Universe Is Older Than We Thought, NASA Says

universe is older, NASA announces

The universe is older than we thought — 100 million years older than previous estimates, bringing its age to the grand total of 13.8 billion years. Planck, a European Space Agency mission, and NASA released a new, highly detailed map of the entire universe on Thursday, which included information from the oldest light in the universe.

We’ve heard a lot about the problem of missing mass over the years, but the new map shows that there is more matter than we previously believed. Based on the first 15-1/2 months of observations, the map revealed a great many seeds of ancient galaxies and galactic clusters.

In accordance with Einstein’s General Theory of Relativity, gravity actually pulls on light waves as well as matter. That’s why a map of the matter in the universe can also give us clues about the age of light from distance galaxies.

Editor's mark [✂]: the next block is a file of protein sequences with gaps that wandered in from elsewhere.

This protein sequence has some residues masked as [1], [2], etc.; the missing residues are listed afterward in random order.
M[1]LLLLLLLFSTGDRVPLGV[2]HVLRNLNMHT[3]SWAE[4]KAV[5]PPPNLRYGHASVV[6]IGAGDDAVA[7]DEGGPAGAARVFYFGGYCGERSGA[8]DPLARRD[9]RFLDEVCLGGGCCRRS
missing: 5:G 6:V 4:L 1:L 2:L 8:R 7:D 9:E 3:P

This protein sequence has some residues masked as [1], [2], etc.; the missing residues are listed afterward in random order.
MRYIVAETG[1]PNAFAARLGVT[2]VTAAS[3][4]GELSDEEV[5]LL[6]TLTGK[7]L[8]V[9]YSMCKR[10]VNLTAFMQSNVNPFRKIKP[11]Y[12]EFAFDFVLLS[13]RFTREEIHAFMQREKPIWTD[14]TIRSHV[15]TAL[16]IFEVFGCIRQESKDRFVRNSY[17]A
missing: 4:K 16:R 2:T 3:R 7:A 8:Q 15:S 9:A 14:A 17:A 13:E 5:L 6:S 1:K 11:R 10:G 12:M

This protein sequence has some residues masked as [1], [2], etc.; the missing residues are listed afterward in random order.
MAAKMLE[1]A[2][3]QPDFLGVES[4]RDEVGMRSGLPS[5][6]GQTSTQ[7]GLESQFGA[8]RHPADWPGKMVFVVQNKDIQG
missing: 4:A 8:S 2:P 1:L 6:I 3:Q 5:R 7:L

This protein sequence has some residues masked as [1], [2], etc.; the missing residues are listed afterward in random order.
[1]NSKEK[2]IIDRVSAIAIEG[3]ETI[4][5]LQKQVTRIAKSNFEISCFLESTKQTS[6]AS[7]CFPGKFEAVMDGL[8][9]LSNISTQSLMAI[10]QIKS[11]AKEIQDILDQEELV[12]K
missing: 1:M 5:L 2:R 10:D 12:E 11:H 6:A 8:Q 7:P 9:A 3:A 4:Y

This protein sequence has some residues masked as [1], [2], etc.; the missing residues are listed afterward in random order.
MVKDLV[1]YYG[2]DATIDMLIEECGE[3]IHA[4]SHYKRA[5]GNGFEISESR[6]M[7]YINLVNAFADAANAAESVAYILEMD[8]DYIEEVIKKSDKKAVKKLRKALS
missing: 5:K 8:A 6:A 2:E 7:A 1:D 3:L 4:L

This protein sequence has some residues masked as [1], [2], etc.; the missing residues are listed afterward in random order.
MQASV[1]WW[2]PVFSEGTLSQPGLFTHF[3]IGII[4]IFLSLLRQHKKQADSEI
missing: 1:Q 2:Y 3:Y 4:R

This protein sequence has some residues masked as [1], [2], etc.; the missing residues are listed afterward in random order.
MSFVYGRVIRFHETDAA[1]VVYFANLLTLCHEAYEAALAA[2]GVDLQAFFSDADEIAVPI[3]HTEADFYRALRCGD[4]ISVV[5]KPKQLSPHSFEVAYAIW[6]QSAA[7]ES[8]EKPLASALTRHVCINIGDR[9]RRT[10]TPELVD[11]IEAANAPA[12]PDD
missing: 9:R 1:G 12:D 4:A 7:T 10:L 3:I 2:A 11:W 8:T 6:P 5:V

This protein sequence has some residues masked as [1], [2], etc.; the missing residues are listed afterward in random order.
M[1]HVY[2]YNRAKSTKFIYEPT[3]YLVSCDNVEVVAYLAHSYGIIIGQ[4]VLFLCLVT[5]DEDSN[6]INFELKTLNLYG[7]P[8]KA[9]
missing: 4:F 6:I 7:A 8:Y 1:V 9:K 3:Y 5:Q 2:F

In addition to being older, the universe appears to be expanding somewhat more slowly than previously thought.

The announcement comes two weeks after NASA’s Hubble Space telescope revealed that they had calculated the age of the oldest known star so far discovered in the universe. That star is believed to have formed in the second wave of stars that ever existed. The first generation of stars is thought to have survived only a few million years — a flash in the pan in astronomical terms.

Want to see the whole universe at a glance? Here’s a copy of the full-sky map of the matter between our earth and the edge of the universe. The grayed-out areas are actually the bright areas of our own Milky Way galaxy, which cause so much light pollution that we can’t detect data from more distant areas of the universe in those regions.

universe is older

Are you surprised to learn that the universe is around 13.8 billion years old? Our older universe is more evidence that it’s always later than you think.

[Image credit Map of Universe: ESA/NASA/JPL-Caltech]
[Image Credit of Hoag’s Object Galaxy: NASA and The Hubble Heritage Team (STScI/AURA)]